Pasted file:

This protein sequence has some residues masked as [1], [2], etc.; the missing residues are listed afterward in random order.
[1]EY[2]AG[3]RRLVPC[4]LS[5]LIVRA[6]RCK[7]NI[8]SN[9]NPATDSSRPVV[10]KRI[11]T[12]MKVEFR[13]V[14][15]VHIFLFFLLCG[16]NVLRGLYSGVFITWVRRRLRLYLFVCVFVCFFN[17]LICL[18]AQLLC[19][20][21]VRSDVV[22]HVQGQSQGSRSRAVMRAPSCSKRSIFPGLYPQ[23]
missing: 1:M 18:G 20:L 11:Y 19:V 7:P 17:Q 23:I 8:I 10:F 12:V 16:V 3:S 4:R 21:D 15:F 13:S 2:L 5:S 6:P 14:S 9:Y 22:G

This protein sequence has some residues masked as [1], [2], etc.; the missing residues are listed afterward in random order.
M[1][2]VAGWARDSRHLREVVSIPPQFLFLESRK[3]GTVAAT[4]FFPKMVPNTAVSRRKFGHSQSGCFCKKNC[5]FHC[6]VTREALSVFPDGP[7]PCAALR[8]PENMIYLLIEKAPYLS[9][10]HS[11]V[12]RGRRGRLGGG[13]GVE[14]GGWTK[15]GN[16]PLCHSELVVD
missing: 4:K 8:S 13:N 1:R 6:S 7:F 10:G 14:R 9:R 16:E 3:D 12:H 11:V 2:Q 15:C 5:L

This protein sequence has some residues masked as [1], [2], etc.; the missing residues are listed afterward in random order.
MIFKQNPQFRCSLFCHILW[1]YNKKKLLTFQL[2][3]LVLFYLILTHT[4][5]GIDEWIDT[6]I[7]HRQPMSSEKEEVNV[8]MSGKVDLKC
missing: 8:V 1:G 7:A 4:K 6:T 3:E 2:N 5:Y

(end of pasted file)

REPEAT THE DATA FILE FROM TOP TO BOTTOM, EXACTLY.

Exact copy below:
This protein sequence has some residues masked as [1], [2], etc.; the missing residues are listed afterward in random order.
[1]EY[2]AG[3]RRLVPC[4]LS[5]LIVRA[6]RCK[7]NI[8]SN[9]NPATDSSRPVV[10]KRI[11]T[12]MKVEFR[13]V[14][15]VHIFLFFLLCG[16]NVLRGLYSGVFITWVRRRLRLYLFVCVFVCFFN[17]LICL[18]AQLLC[19][20][21]VRSDVV[22]HVQGQSQGSRSRAVMRAPSCSKRSIFPGLYPQ[23]
missing: 1:M 18:G 20:L 11:Y 19:V 7:P 17:Q 23:I 8:I 10:F 12:V 16:V 3:S 4:R 21:D 15:F 13:S 2:L 5:S 6:P 14:S 9:Y 22:G

This protein sequence has some residues masked as [1], [2], etc.; the missing residues are listed afterward in random order.
M[1][2]VAGWARDSRHLREVVSIPPQFLFLESRK[3]GTVAAT[4]FFPKMVPNTAVSRRKFGHSQSGCFCKKNC[5]FHC[6]VTREALSVFPDGP[7]PCAALR[8]PENMIYLLIEKAPYLS[9][10]HS[11]V[12]RGRRGRLGGG[13]GVE[14]GGWTK[15]GN[16]PLCHSELVVD
missing: 4:K 8:S 13:N 1:R 6:S 7:F 10:G 14:R 9:R 16:E 3:D 12:H 11:V 2:Q 15:C 5:L

This protein sequence has some residues masked as [1], [2], etc.; the missing residues are listed afterward in random order.
MIFKQNPQFRCSLFCHILW[1]YNKKKLLTFQL[2][3]LVLFYLILTHT[4][5]GIDEWIDT[6]I[7]HRQPMSSEKEEVNV[8]MSGKVDLKC
missing: 8:V 1:G 7:A 4:K 6:T 3:E 2:N 5:Y